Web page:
A House Without Windows

A House Without Windows by Stevie Turner Read Free Book Online

Book: A House Without Windows by Stevie Turner Read Free Book Online
Authors: Stevie Turner
sobbing alone on the other side of the door.  I can hear her little hands pounding on the woodwork as she calls out for me.
    Edwin tells me to shut my eyes.  He carries me up some stairs and opens another door. I peep through my closed eyelids and find we are in the kitchen of his house.  I see a clock on the wall, which says 6.30.  I assume it must be early morning instead of night-time, as Amy had not long been awake and no daylight is coming through the drawn curtains.  He carries on up the hallway, opens the front door and goes through a sort of half porch, and I am outside for the first time in nearly a decade.
    I feel cold, cold air.  I hear the crunch of his footsteps on snow.  He tells me to keep my eyes closed.  Another contraction takes my breath away.  He opens the car door with one hand and helps me into the front seat.  I try and slouch so as not to compress the umbilical cord, which is partly hanging out of the birth canal.  I ask him to lay the seat down, and he complies. The seat cover feels furry, and I pull at it until some of the fur comes off in my hands.  I hold on to the fur. He tells me that if I open my eyes he will kill Amy.
    He starts the car and we move off.  I open my eyes just the tiniest amount and can see we are in a street with other houses.  Nobody is about.  I’m laid too far down and it’s too dark to see any sign that might give me the name of the street.  I feel him looking at me as he drives, and realise I must be very careful not to put Amy at any risk. 
    I see road signs flashing by, and caught a glimpse of an arrow pointing straight ahead to Croydon.  I remember that Croydon is a large outer London suburb on the border with Surrey.
    I get a flashback to the evening of 20 th May 1987; the last time I was in his car.  I was 27, had just finished work in the Accident & Emergency department, and had started on the walk back to my accommodation.  I’d recognised his face as the drug user from out of area with pain and haematuria whom I had treated a few days before.  He’d told me I had beautiful hair as he lay on the triage trolley. I couldn’t remember his name, but thought it strange when he pulled up in his car a few days later and asked me for directions to A&E again.  I had to lean in through the open passenger window to speak to him, but that’s all I can remember.  I smelt some strong aftershave, but when I woke up I was in the room I’d get to know so well. I must have inhaled something like chloroform or ketamine, but I suppose I’ll never really know what happened that night. I was on cloud nine as I had just begun to suspect that Liam and I might be parents. I didn’t even get the chance to tell Liam I was pregnant, and to this day he has no idea he has a daughter.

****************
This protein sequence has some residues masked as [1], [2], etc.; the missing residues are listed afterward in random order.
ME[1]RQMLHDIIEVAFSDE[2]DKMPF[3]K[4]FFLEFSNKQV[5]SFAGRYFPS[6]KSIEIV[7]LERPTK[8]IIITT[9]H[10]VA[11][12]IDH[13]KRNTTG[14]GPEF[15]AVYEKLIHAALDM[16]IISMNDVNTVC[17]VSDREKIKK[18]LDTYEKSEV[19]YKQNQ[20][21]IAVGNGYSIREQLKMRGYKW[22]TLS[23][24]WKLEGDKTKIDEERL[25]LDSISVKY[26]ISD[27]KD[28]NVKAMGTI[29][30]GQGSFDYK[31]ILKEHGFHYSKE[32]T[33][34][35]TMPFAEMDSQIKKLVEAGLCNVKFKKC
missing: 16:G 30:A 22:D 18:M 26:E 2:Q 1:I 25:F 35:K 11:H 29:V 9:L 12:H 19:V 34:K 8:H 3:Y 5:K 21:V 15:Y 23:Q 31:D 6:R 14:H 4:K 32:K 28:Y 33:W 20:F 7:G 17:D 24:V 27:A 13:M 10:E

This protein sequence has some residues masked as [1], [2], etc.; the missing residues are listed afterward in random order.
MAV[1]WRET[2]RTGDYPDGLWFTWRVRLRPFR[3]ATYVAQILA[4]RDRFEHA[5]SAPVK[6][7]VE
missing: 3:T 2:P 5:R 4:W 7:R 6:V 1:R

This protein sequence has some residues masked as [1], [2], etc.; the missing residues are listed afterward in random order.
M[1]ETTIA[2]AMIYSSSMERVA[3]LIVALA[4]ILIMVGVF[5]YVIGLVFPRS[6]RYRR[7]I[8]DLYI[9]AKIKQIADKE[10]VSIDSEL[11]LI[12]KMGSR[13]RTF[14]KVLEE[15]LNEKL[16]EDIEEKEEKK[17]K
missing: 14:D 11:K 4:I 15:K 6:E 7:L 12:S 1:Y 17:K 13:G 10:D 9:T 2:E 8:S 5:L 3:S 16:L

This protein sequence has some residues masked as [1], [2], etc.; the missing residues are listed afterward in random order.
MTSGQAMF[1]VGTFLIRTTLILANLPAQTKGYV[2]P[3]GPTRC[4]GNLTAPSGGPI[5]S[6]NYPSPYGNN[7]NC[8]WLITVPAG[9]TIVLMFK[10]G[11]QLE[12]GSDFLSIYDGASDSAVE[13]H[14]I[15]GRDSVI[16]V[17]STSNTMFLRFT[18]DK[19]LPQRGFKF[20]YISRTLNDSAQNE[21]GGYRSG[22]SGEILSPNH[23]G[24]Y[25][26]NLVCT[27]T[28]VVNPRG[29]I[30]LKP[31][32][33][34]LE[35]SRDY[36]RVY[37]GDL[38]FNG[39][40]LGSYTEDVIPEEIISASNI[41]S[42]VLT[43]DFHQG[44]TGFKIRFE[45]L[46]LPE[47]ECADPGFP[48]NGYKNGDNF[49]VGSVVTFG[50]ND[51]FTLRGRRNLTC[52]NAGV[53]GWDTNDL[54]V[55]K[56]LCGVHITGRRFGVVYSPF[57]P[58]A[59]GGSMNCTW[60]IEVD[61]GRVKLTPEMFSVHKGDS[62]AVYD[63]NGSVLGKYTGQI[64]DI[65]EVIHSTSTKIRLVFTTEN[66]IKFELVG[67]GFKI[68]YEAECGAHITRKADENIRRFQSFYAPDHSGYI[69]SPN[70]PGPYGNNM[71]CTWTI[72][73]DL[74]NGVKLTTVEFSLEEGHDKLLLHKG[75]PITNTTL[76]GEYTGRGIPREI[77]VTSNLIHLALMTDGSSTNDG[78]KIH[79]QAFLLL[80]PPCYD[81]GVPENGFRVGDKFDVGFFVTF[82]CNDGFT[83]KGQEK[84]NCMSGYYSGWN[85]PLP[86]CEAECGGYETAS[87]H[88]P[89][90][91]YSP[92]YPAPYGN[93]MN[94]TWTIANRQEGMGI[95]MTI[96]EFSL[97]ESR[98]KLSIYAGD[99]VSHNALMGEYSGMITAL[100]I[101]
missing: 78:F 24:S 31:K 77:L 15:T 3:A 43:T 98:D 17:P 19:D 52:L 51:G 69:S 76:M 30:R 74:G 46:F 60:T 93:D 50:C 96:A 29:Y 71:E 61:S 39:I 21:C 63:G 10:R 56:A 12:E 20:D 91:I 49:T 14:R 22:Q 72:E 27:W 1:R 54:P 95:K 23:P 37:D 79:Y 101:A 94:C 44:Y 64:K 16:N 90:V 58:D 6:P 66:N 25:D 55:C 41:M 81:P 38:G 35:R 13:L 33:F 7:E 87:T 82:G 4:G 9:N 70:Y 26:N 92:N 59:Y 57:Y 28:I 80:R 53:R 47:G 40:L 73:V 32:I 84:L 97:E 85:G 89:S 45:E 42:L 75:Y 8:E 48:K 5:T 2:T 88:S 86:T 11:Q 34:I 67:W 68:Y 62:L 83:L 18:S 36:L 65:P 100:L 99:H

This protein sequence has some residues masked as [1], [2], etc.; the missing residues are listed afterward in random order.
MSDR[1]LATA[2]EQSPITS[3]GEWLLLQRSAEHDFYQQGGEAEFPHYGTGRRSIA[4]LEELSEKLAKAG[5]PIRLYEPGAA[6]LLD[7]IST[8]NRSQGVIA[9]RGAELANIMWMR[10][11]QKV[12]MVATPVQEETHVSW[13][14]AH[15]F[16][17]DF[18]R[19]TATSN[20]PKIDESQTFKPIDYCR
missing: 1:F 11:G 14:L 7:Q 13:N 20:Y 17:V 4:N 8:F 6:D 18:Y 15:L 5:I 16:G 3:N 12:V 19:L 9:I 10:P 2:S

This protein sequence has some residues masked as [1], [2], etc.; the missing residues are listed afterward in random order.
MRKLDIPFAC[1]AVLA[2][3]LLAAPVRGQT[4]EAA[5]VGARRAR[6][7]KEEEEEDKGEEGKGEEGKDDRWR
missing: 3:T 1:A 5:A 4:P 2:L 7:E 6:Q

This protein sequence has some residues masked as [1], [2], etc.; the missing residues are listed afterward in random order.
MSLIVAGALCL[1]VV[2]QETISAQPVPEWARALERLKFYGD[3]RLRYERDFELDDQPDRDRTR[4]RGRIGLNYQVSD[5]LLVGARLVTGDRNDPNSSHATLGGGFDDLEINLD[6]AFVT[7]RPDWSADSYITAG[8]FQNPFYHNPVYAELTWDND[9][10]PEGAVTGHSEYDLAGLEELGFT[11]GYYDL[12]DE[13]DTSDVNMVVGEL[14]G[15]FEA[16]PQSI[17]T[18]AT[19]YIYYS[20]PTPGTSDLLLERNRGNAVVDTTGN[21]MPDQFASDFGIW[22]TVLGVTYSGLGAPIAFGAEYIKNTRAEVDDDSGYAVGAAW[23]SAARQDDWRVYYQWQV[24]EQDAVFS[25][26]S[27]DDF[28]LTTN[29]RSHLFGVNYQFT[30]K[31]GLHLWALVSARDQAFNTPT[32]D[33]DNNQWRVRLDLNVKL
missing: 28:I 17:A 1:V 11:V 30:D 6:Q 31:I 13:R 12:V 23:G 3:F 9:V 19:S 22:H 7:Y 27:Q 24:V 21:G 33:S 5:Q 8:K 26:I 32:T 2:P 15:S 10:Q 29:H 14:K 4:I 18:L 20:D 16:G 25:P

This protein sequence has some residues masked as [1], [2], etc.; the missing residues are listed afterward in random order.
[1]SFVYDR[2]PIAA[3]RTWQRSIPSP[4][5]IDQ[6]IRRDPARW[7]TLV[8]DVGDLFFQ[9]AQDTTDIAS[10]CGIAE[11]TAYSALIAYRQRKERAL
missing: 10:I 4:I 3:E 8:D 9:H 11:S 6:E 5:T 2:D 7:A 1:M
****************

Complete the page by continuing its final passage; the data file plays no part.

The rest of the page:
We arrive at the hospital and he tells me not to say a word or Amy will die.  He says he will speak for me, and that he will not leave my side for even a minute.  In-between contractions I can still feel the piece of paper in my bra, and I hope and pray I can get it to one of the nurses without him noticing.

    He parks the car and carries me into Accident & Emergency.  He’s sweating despite the cold morning, and drips of perspiration drop down his face. I’m in terrible pain but think of Amy locked in the room and I say nothing.  I hold on tightly to the piece of fur from the seat cover.  I notice a sign giving information in the waiting area.  It says that the date is Friday January 5 th 1996.  I realise I am nearly 36 years old and heading towards middle age.  The clerk on reception wants to take my name, address, and date of birth, but Edwin gives false details and gives an address in Scotland that he probably made up on the spot.  He reiterates to the clerk that we do not live in the area, but were visiting relatives when labour started.
    I’m ushered straight in to a cubicle.  The doctor pulls the curtains around me and

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